April 22nd, 2010

The Glastonbury Experience

St John's churchyard is the only green space In the centre of Glastonbury where you don't have to pay to go in. It's where the winos hang out. Glastonbury's winos are different from winos in other towns. They are counter-cultural winos. They're as loud as winos everywhere, only they dress as goths, hippies, fools for God.

There are a lot of social casualties in Glastonbury. Some came hoping to be healed. Others were broken by the town itself. Glastonbury is like Lourdes- a place that holds out promises it can hardly keep. There are all sorts of spiritualties on offer and any number of hucksters offering salvation for cash. The woman who hangs around the market place selling lucky white heather is a type of them all. Why not buy some lucky white heather? It's cheaper than most of the stuff in the high street shops. Mind you, scrumpy is cheap too- and packs the whallop of instant karma.

We drank scrumpy in the George and Pilgrims. It's cloudy and tastes deliciously of apples- and this particular brew went under the name of Hex. It puts a spell on you- the spell of apples- in Avalon the apple island.

Our friend Kath moved to Glastonbury about twenty years ago. She lived the dream- working for some women's spirituality outfit until it wore her down. Bad people come to Glastonbury, she says. Wherever there's need there'll be predators. She told us about the Native American shaman- a star of the woo-woo circuit- who comes over from the States every so often to gather himself a temporary harem of the needy and trusting. One time he raped a friend of Kath's and left her with herpes.

There's a labyrinth laid out in the grass of St. John's churchyard. You walk round and round and round until you come to a centre that isn't really a centre and then you keep on going until you come out again at the beginning. This is either a parable of the spiritual journey or an exercise in pure futility. But why not both.?

There used to be a building in Glastonbury that held everything together. Then Henry the VIII smacked it one with the ginormous hammer of the reformation and the fragments flew and spun. They are still flying and spinning. Glastonbury Abbey was a machine for generating myth. Whenever the Abbey was short of cash the monks would think up a new wonder to draw in the pilgrims. So they claimed an association with Joseph of Arimathea, St Bride, St Patrick, King Arthur. You wanted the Glastonbury experience? It was all here under one roof.  The monks were God's men and also hucksters. Walk round the abbey ruins and you can still feel the holiness. But it'll cost you £4.50 to get in.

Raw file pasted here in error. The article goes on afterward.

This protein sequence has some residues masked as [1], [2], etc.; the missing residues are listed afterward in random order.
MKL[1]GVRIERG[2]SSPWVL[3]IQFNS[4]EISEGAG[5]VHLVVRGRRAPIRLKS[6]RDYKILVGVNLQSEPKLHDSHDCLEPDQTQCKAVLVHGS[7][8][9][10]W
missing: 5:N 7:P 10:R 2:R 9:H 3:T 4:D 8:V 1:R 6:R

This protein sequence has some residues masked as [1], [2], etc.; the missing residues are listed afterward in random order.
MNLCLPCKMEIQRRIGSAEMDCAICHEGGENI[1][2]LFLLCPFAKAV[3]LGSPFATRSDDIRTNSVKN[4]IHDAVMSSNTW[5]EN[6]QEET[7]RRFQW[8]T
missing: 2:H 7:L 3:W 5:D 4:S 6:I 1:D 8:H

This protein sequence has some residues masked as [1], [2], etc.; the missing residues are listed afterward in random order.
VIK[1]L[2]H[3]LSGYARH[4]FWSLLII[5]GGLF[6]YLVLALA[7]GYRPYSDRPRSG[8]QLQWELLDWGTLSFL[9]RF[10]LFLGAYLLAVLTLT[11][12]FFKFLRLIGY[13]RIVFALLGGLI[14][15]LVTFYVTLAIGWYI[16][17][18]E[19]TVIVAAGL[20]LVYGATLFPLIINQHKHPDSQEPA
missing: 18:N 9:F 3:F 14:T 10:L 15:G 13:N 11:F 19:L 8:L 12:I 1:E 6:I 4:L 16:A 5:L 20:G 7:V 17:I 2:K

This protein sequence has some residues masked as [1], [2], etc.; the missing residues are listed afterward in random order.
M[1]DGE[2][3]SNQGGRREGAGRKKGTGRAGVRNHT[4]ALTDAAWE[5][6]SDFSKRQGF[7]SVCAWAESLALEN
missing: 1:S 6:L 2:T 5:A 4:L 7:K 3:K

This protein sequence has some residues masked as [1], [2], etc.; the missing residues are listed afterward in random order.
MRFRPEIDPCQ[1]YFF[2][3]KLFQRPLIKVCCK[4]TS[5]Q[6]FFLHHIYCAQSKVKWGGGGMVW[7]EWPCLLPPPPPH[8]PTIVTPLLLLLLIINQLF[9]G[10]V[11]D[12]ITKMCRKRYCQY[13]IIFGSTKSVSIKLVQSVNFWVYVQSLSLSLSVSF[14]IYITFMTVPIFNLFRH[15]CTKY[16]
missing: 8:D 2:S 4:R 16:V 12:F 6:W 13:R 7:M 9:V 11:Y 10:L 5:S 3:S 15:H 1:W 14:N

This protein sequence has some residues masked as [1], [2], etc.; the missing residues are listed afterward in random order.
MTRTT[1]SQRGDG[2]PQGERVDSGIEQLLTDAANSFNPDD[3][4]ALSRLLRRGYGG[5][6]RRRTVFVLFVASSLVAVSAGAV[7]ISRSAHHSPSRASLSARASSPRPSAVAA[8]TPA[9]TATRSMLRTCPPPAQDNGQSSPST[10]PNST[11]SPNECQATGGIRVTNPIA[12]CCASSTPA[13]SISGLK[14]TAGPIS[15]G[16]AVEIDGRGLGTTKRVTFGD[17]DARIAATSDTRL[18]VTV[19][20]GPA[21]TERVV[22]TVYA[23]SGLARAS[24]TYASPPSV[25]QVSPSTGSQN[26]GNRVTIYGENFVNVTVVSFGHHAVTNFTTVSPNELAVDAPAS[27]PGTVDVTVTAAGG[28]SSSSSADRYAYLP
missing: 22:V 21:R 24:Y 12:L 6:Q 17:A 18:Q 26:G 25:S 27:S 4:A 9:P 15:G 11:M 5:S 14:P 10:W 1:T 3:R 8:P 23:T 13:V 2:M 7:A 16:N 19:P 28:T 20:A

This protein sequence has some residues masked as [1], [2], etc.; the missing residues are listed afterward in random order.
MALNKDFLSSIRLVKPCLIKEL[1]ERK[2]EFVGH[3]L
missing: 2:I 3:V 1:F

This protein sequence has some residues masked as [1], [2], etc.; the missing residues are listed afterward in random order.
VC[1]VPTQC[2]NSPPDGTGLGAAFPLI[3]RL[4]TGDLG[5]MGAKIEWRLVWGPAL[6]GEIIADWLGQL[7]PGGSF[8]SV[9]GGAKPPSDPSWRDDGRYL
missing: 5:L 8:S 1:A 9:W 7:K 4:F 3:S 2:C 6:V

The Tor is for free. I love the Tor. The wind blows free and the air is full of sparkles (copyright: Dion Fortune).  There was a wino up there  with his back to St. Michael's tower-  an old hippy, but younger than me I think, with iron grey hair and his bottle in the crook of his arm- gazing out over the landscape of dreams.

A landscape where, incidentally, Monmouth's army of west country labourers armed with pichtforks and scythes met King James's regulars in what came to be known as the Battle of Sedgemoor- and the slaughter was tremendous and one-sided and afterwards King James sent his man Jeffries,- hanging Judge Jeffries- down to conduct the bloody assizes- and every village was decorated with the danging, pitch-coated bodies of the rebels.

On our final evening- at kath's recommendation-  we went to the Rifleman's. The name say it all. It's a hoarse, masculine, cop a load of the tits on that sort of a place- the very antithesis of the Goddess centre we'd visited on the first day- where everything  is all floaty, chiffony, flower fairy woo-woo- a vision of the feminine that leaves out the hard labour. It didn't feel safe- The Rifleman's I mean. The Goddess centre, by contrast, felt all too safe. The sort of people who drink at the Rifleman's are the sort of people Judge Jeffries hung and coated in pitch. One of them roared out this joke you could hear from one end of the bar to the other. If you don't like filth look away now.

There were four men in a prison cell- an animal shagger, a sadist, a necrophiliac and a gay.

The animal shagger says, "If we had a cat in here I'd fuck it till it passed out

The sadist says. "Then I'd fuck it till it was dead.

The necrophiliac says, "Then I'd fuck it till I passed out.

And the gay man says, "Miaou!"

The Rifleman's sits in the very shadow of the Tor. You pass it on your way up. Or your way down. Whichever.

St Bridget

The tower on top of Glastonbury Tor is all that remains of a late medieval church that fell down in an earthquake.  As is usually the case with these hill-top shrines, the dedication is to St Michael the Archangel. There are images of him on the tower- very badly worn- and this- not so badly worn- of St Bridget milking a cow. According to the researches of Dr John Goodchild, the Godfather of New Age Glastonbury (as reported in Patrick Benham's The Avalonians) Bridget- who is the same person as Bride of Ireland who is a Christanized version of the Great Goddess or Morrigan- was a one-time Glastonbury resident- and ran a women's college or convent at Beckery, just outside the town. One of the titles- or disguises- of the Morrigan is "the black-mained heifer"- and an old fragment of bardic poetry has her travelling the three provinces of Erin, giving milk to everyone. "She was sent to give food and comfort to all; and she gave it, but especially to poor people."